Thursday, January 9, 2014

HB 13: Telephone Company Should Warn Customers

Virginia House Bill #13 would, if enacted, require telephone companies to include with the monthly bill a statement about the kind of information the company was required to disclose to the federal government.

Personally, I've assumed for a long time that various people can and do "monitor" telephone calls, and other "telecommunication," if and whenever they find it interesting to do so.

For example...when I've used computers at public computer centers funded by the Gates Foundation, I've noticed that an extra printer icon sometimes pops up while a document is printing. I've noticed that for the first year or so, when I went to computer centers just to print, didn't have much of an Internet identity, and wasn't logged on to the Internet while printing, the appearance of the extra icon seemed to be random. Then I started printing while connected to the Internet, and the behavior of the extra icon stabilized--it popped up whenever I was printing documents with certain names. And those documents happened to be the ones that appeared to contain the most personal information...not necessarily about me, the list includes documents ganked from an e-friend's public blog and some pieces of fiction, but they were the documents that seemed to disclose the most information about individuals that those individuals would be unlikely to disclose if someone walked up and asked for the information. I've been observing this strange behavior of Gates Foundation computers for several years now. I don't know whether it's local telephone company workers, Gates Foundation employees, or who (or who-all) else that's been trying to read what they probably believe to be private diaries, but somebody out there is definitely interested in anything that appears to be a day-to-day account of anybody's private life...however public, uninteresting, or fictitious the person's day-to-day account may be. The extra printer icon is triggered by the combination of dates in order and chunks of prose.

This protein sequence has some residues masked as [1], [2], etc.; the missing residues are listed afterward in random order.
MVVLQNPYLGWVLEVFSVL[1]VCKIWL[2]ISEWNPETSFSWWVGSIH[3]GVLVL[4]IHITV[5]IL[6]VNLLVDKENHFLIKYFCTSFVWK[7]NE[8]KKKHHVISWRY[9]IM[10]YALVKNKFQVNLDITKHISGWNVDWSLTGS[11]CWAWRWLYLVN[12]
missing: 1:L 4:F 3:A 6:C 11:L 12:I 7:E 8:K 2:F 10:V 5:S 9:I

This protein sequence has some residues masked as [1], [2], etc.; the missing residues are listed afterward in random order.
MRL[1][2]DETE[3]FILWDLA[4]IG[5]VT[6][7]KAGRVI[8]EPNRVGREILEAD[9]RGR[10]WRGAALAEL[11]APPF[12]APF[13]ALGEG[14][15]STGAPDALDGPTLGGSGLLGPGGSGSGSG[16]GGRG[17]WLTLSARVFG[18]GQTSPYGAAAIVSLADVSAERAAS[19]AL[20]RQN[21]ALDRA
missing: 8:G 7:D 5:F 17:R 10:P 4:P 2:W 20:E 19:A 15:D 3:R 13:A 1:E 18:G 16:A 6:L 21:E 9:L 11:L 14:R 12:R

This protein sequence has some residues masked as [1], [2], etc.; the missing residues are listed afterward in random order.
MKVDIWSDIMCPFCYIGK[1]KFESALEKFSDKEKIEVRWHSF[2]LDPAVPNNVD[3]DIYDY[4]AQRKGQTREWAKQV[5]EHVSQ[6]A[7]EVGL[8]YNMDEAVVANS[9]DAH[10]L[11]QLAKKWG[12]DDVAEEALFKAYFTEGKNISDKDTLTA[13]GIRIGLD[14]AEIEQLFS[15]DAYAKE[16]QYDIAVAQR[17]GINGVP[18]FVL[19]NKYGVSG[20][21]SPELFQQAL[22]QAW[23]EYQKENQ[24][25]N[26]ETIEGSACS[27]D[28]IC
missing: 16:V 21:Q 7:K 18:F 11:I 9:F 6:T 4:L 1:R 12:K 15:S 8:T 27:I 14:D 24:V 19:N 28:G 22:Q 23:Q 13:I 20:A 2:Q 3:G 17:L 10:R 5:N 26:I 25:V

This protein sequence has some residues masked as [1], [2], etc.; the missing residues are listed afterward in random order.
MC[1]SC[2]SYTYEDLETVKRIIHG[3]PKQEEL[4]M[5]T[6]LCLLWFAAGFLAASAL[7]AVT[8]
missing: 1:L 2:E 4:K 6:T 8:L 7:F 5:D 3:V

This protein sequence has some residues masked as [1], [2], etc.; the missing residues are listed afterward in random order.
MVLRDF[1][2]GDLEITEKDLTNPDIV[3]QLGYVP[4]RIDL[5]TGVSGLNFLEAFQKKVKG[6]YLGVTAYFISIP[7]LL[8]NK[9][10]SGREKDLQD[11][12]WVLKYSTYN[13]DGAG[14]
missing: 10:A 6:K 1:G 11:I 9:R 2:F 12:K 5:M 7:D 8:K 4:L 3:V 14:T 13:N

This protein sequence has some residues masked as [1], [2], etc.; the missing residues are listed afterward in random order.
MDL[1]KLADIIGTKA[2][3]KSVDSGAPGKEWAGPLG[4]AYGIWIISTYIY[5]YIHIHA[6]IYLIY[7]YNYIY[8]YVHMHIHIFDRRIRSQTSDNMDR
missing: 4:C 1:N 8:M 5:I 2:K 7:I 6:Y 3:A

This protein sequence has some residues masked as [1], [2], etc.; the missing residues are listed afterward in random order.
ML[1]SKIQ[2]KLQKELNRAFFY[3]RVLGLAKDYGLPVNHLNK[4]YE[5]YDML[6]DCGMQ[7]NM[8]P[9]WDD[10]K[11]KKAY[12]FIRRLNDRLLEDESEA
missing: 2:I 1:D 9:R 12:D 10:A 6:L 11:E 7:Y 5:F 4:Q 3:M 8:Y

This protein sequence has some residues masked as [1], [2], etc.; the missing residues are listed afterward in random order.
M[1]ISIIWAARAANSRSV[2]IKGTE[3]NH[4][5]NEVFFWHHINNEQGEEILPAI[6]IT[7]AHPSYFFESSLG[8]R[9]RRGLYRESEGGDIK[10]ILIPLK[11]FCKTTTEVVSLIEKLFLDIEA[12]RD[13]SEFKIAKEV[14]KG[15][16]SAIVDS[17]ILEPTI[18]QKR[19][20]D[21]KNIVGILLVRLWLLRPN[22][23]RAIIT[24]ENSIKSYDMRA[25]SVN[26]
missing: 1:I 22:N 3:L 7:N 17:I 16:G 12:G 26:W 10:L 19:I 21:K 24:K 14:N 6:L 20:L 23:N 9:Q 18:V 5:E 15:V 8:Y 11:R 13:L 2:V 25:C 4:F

Then I remember how, in college, some friends got hold of a list of words for which the FBI were supposedly listening in telephone conversations. Supposedly, if your conversation used several of these words, your call would be mysteriously disconnected. Some of the guys tried reading the list to each other on the phone and reported that their calls were indeed disconnected. I didn't ask to see or hear the list, and, considering that the experiment was made by college boys, I wouldn't be surprised if it had been a prank. But the rumor that our government either pays low-level workers, or uses machines, to listen for trigger words on the telephone, refuses to die. Mike Royko once suggested, in a different context, that people experiment by reciting the seven words that come to an English-speaking mind when we think about death threats against the President. In these days of instant panics, I don't want to recommend that anybody recite a list of words that would constitute a death threat against anybody.

I don't think it should be a problem for most of us to avoid committing, or threatening, crimes. I don't think it should be a problem for the federal government to admit or deny the extent to which it's spying on private citizens, either.